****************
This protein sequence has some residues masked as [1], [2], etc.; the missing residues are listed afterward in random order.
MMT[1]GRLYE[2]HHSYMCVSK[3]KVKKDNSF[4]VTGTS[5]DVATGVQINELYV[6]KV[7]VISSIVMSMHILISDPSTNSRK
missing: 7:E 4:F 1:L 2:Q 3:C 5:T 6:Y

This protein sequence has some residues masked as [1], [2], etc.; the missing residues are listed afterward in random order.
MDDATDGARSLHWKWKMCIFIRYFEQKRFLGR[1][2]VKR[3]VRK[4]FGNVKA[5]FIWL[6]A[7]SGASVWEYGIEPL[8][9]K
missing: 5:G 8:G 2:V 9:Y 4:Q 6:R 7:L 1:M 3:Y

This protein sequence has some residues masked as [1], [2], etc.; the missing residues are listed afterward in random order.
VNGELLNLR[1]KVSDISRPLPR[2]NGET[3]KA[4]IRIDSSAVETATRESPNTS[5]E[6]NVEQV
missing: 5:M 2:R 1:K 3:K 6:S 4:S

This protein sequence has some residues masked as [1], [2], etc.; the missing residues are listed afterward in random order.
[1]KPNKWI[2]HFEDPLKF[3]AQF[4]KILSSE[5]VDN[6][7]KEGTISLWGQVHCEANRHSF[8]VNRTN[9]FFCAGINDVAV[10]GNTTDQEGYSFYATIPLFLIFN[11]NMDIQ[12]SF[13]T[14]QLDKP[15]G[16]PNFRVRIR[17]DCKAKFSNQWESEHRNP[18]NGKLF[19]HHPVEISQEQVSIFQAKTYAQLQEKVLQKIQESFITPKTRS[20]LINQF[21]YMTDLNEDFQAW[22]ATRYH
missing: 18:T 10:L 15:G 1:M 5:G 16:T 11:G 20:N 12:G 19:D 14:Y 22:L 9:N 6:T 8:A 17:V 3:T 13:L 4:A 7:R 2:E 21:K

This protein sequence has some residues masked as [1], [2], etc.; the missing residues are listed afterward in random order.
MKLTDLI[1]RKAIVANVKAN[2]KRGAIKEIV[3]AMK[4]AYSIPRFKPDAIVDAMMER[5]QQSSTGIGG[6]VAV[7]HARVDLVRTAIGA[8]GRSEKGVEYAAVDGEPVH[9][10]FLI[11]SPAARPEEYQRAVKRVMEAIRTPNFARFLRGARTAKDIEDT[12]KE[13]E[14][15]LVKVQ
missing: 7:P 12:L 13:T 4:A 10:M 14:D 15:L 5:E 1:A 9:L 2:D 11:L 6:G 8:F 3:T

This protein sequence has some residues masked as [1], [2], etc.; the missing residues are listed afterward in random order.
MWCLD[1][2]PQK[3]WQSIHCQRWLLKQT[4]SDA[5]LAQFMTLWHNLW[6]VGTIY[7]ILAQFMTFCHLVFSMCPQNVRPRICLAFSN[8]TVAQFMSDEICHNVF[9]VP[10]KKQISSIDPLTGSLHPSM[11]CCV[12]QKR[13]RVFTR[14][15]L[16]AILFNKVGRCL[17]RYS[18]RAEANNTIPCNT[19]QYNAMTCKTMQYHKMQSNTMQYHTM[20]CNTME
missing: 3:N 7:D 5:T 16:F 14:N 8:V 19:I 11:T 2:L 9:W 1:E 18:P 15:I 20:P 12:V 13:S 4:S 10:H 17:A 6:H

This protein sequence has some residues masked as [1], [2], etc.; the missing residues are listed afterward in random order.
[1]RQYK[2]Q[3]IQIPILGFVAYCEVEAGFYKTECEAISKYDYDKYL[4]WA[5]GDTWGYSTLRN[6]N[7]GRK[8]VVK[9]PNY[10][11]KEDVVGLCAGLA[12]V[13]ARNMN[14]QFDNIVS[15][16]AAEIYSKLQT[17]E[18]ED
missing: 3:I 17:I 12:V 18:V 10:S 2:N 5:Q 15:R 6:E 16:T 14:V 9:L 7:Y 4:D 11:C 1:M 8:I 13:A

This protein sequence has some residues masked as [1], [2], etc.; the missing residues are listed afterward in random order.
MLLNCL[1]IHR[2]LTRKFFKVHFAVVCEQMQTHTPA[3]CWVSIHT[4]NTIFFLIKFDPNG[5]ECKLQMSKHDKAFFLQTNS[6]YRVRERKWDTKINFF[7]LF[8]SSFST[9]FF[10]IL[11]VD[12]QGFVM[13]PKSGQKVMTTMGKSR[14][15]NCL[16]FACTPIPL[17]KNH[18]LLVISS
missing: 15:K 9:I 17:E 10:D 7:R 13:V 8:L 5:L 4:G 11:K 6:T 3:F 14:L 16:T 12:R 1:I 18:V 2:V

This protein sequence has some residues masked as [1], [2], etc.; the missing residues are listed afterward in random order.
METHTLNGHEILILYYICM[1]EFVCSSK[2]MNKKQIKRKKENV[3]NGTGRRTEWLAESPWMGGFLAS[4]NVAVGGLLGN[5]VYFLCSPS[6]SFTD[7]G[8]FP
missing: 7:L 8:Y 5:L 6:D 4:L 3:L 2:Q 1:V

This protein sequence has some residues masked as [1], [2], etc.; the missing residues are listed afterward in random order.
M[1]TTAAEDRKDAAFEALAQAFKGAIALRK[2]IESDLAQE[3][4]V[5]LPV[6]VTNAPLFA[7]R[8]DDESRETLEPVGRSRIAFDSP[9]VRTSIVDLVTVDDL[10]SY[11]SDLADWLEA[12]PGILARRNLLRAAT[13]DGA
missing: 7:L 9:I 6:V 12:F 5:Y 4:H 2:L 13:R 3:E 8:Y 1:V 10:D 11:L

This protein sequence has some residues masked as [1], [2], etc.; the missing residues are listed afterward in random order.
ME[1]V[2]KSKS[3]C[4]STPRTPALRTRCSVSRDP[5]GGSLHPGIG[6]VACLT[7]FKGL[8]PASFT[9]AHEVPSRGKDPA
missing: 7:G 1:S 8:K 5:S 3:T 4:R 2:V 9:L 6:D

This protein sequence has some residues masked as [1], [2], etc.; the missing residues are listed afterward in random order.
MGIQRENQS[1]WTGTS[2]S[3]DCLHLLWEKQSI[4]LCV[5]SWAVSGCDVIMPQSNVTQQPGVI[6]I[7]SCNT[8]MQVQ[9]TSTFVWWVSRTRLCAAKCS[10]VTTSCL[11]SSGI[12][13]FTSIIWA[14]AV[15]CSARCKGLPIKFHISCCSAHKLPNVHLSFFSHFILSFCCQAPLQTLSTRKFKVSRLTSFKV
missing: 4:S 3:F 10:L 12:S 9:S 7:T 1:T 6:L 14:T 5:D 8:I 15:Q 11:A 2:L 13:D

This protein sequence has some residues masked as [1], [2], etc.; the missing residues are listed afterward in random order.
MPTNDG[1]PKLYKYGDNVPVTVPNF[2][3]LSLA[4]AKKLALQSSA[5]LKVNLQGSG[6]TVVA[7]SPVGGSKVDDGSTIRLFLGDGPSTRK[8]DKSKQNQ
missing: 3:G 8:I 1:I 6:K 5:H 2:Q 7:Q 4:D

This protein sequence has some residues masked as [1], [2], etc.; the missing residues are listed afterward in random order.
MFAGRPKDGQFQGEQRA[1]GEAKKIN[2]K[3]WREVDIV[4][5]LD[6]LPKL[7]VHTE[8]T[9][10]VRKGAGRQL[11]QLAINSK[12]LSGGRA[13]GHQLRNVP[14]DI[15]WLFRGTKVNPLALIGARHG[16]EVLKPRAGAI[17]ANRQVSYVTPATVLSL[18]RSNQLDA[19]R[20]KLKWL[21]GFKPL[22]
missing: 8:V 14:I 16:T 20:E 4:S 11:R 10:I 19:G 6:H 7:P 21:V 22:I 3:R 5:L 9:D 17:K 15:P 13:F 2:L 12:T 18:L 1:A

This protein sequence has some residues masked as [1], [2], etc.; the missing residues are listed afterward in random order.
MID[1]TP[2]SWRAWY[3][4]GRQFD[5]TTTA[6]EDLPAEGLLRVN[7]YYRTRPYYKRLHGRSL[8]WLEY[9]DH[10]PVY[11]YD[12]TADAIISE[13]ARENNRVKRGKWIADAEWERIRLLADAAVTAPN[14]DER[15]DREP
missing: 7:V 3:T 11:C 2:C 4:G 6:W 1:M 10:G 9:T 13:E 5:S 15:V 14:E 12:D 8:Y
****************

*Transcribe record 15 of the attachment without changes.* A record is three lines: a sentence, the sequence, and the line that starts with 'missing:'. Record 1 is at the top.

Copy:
This protein sequence has some residues masked as [1], [2], etc.; the missing residues are listed afterward in random order.
MID[1]TP[2]SWRAWY[3][4]GRQFD[5]TTTA[6]EDLPAEGLLRVN[7]YYRTRPYYKRLHGRSL[8]WLEY[9]DH[10]PVY[11]YD[12]TADAIISE[13]ARENNRVKRGKWIADAEWERIRLLADAAVTAPN[14]DER[15]DREP
missing: 7:V 3:T 11:C 2:C 4:G 6:W 1:M 10:G 9:T 13:E 5:S 15:V 14:E 12:D 8:Y